Bob's Books, Part Three

Here is the last of the list which is a trilogy not to be missed. Heavy, but lively reading from a master storyteller.

12, 13 & 14. World War II Trilogy/Rick Atkinson: Atkinson's monumental trilogy of the US Army during WWII from North Africa (An Army At Dawn) through Italy and Sicily (The Day of Battle) and ending with the battles in France and Germany (The Guns At Last Light) is a paean to the bravery and sacrifice of the common soldier. Atkinson combines interviews with everyday GI Joes, surviving staff officers, meticulous research of official and unofficial Army sources and the personal correspondence of a multitude of Generals, Officers and soldiers into an epic story of liberation. I read the first two volumes in 2010 and finished the third volume in 2012 shortly after its release. While I was ready for WWII to end, I also hoped Atkinson would one day write the definitive histories of the Korean and Vietnam Wars.

Bob's Books, Part Deux

Here is the middle section of Bob’s list which is weighted toward the military.

6 & 7. At Dawn We Slept and Midway/Gordon Prange: Prange's classic about the disaster at Pearl Harbor is both numbingly detailed as well as overtly compelling. The followup book, Midway, is just as forceful. The slaughter of the Yorktown based marine dive bombers as they attacked the Japanese fleet is particularly heart-rending.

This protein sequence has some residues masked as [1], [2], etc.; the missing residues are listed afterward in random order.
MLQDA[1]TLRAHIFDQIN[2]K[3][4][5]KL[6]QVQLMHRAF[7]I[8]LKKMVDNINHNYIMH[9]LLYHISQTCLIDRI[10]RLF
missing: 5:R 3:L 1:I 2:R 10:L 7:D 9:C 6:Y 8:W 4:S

10. Goodbye,Darkness/ William Manchester: Manchester's book about life and death on Guadalcanal is a gripping, dark and unforgettable chronicle of the chaos in war.

11. Roll Me Over/Raymond Gantner: Roll Me Over is a "soldier's story" of the Hurtgen Forest killing field. Depressing and hopeless yet I was unable to put the book down.

The final section of this part will be for tomorrow.

Bob's Books

Here is my first 5 books for my "favorites" list. Creating this kind of list is a little bit like hauling water for elephants, which is a great book.

1. A Wrinkle in Time/Madeleine L'Engle: Why?A science fiction phase I went through during middle school led me to these two. The first one, A Wrinkle In Time, was a Peabody Award winner. Why did this book remain in my consciousness as a favorite for nearly half a century? I think it is the plucky heroine, her love for and selfless courage in protecting her brother and the evil they overcame to unwrinkle time and return home. It is a timeless story about time travel and while the details are foggy, I remember reading the book several times during adolescence.

2. Farnham's Freehold/Robert Heinlein: Farnham's Freehold is not one of Heinlein's classics. The story is at times hackneyed and stereotypical, and at times predictable but I read it again last year (2012) and my appreciation for the story from the first time I read the book returned. Again, I think it is due to the resilence and courage of the everyman hero main character not to mention the sheer evil in the vision of the future Heinlein imagined for us.